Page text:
Discover Germany's unique shopping places

Luxury labels, vintage and young designers, or simply pretty accessories: you’ll find what you’re looking for in many German cities, whether in large metropolises or rural, even countrylike villages. Germany also offers a wide variety of local markets, flea markets, or food markets. Find out what’s on offer in four of some major German cities.

Düsseldorf: The fashion capital of Germany

Düsseldorf sets trends. Germany’s most influential fashion location, with over 800 showrooms, displays the latest creations of designers and couturiers not only at trade fair time. In the exclusive boutiques of the famous Königsallee, you’ll easily succumb to the temptation to outfit yourself with a whole new look. The same feeling occurs when strolling through Carlstadt, an idyllic neighborhood with antique stores, galleries, and art stores. Of course, there is also the old town, which has attracted many avant-garde shops and offbeat clothing stores.

Fabulous shopping awaits on Königsallee in Düsseldorf.
Fabulous shopping awaits on Königsallee in Düsseldorf, © Düsseldorf Tourismus GmbH/ Simone Stammen.

Frankfurt: City of contrasts

For luxury shopping, Goethestrasse is the place to be. Just a few minutes away is the beautiful Opernplatz with the Opera, one of the most important music theatres in Europe. If you prefer smaller shops and boutiques, you should head to the Sachsenhausen district, where young fashion lives on beautiful Brückenstraße. Also in Sachsenhausen is Frankfurt’s nightlife district. This quarter is also a perfect place to pick up a souvenir from one of the many local shops. On Saturdays, you can even take a stroll along the banks of the Main and explore the flea market.

Shop on the Goethestrasse and then view the Frankfurt Opera House.
Shop on the Goethestrasse and then view the Frankfurt Opera House, © GNTB/ Torsten Krügler.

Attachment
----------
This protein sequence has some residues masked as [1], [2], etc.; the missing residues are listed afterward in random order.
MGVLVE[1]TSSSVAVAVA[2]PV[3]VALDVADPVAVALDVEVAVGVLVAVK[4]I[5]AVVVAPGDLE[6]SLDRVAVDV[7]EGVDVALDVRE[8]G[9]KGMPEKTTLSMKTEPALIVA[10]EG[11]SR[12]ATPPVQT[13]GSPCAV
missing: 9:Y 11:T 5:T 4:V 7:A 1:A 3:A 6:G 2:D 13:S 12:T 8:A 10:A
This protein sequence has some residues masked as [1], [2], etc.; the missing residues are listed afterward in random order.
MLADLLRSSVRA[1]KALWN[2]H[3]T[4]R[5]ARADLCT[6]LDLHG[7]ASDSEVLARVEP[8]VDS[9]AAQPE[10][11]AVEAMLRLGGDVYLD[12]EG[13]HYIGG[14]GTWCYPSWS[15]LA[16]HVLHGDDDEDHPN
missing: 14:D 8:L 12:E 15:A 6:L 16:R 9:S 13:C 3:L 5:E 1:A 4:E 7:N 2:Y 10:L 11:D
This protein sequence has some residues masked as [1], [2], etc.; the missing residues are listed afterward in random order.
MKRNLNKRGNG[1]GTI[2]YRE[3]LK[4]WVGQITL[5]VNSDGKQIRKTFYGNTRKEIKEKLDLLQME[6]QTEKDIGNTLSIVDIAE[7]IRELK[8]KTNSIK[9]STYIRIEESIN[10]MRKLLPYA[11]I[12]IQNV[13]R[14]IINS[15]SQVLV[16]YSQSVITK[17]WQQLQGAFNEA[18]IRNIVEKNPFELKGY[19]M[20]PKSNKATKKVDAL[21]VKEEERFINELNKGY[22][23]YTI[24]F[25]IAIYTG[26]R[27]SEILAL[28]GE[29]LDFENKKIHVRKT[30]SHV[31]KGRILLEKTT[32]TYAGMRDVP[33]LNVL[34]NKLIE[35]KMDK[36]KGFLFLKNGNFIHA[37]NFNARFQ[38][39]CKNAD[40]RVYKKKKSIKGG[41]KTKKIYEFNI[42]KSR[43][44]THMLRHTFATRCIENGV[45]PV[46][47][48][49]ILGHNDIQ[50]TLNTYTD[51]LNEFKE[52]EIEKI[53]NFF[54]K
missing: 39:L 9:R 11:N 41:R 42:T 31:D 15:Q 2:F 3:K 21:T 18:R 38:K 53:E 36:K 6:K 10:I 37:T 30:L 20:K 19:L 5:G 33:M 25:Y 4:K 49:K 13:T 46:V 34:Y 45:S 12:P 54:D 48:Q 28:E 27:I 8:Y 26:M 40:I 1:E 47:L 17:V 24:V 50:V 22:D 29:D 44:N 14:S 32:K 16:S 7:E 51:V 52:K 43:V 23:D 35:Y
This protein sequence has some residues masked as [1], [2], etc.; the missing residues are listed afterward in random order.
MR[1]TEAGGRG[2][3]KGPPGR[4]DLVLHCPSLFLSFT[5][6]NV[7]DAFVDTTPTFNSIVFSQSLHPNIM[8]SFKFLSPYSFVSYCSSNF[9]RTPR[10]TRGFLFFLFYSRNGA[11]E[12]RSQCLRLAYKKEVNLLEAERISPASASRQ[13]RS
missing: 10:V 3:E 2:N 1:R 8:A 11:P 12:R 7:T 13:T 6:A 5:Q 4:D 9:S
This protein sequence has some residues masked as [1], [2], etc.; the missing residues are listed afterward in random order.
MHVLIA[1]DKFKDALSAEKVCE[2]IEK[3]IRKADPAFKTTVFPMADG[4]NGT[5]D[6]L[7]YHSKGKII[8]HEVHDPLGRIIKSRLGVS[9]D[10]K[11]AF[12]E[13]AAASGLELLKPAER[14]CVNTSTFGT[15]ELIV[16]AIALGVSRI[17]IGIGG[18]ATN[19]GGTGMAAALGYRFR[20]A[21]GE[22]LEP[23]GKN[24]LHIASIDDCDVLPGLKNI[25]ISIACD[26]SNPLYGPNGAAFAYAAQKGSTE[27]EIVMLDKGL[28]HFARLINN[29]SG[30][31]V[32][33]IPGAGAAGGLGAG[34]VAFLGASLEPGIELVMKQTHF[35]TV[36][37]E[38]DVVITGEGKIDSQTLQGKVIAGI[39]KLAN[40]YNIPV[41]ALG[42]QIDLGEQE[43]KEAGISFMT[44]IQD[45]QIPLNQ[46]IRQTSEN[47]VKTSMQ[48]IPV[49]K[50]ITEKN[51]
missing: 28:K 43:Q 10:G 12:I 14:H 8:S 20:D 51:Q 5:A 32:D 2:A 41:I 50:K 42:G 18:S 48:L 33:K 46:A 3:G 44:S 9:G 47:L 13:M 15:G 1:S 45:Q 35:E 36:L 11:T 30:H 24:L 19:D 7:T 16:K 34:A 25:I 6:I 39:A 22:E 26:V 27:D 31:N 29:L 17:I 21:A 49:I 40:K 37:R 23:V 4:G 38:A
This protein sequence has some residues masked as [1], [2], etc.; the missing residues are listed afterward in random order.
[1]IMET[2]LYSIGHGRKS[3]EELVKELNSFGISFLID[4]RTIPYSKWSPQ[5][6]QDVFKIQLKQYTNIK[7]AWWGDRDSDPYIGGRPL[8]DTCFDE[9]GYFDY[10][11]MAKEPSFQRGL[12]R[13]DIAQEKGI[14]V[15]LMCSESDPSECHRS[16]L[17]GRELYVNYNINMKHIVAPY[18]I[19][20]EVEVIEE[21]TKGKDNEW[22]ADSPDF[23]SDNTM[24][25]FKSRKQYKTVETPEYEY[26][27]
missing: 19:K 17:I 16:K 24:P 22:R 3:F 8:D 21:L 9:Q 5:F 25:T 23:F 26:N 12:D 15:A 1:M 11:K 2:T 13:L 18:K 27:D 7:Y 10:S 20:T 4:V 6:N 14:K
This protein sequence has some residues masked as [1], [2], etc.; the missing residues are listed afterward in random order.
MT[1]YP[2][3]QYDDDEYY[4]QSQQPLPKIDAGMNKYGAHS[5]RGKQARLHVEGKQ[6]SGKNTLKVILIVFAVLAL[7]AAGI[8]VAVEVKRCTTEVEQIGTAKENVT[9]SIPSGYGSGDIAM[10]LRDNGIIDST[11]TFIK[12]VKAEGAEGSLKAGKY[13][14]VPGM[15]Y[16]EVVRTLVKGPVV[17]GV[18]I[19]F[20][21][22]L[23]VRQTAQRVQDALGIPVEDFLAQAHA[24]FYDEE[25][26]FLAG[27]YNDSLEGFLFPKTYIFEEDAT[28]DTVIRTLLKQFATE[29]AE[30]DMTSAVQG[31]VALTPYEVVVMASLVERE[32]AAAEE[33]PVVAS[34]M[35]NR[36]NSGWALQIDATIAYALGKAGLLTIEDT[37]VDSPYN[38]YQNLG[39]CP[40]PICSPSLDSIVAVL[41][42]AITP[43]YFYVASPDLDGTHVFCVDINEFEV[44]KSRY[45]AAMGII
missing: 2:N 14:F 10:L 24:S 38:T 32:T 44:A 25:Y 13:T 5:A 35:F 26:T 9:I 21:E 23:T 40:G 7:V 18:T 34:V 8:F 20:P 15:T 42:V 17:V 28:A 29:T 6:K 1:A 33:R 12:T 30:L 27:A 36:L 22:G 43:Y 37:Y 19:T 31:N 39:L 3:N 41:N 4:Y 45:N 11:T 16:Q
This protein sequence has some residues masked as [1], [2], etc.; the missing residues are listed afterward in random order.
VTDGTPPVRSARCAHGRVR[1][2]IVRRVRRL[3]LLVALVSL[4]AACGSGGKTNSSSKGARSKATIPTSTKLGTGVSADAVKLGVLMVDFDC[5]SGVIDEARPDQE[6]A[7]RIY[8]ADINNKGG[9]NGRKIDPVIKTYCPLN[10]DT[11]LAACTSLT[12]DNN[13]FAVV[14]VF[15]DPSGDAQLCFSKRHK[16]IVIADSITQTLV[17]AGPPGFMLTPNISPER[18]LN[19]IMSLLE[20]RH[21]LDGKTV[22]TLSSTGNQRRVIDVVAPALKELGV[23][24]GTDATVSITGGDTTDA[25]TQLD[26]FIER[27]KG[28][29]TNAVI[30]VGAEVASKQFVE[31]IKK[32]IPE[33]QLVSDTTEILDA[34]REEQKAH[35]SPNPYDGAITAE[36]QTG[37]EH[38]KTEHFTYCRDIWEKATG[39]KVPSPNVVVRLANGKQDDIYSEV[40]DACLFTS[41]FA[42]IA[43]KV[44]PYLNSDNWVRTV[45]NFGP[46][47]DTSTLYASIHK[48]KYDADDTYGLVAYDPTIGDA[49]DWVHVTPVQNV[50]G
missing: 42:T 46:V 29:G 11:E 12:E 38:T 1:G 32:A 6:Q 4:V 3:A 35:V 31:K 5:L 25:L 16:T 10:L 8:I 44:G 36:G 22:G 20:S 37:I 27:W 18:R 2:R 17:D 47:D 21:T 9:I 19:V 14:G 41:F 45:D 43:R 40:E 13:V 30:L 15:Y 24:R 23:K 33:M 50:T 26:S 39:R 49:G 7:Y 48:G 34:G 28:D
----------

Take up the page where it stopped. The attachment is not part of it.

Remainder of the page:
Hanseatic City of Hamburg: a beautiful metropolis

Hamburg has an extremely lively fashion and cultural scene. Elegant shopping arcades, upscale boutiques, antique shops and delicatessens tempt you to go on extensive shopping sprees. Hamburg’s fish market is always worth a visit. Every Sunday morning, the market barkers trade in more than just fish. In the evenings, more than 300 theatres, music, variety and cabaret stages attract visitors  – and at the St. Pauli weekly market, numerous food trucks and live music invite you to linger.

Take great shots of Pauli's Pier fish market at dusk in Hamburg.
Take great shots of Pauli’s Pier fish market at dusk in Hamburg, © Adobe Stock/ Westend61.

Munich: Germany’s lifestyle capital

Charming and relaxed, lively and yet dreamy: with the Marienplatz. Munich offers one of the most beautiful squares in the country, where visitors can find the old and new town halls. A stroll through the Viktualienmarkt is a feast for the senses. Everything that is good and expensive is gathered on the noble shopping streets such as Ludwigstraße or Maximilianstraße. Things are consistently cheaper but all the more cheerful in Munich’s trendy Glockenbachviertel and Gärtnerplatz districts. Just for a short break in Munich? No problem! The major train stations have dozens of stores and restaurants. In Munich, one wing of the train station building even houses a museum – the Kindermuseum München.

Search for unique finds in antique shops on Adalbertstraße, Munich.
Search for unique finds in antique shops on Adalbertstraße, Munich, © Lookphotos/ Ingrid Firmhofer.

Things to consider before traveling

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Some tips to consider while traveling

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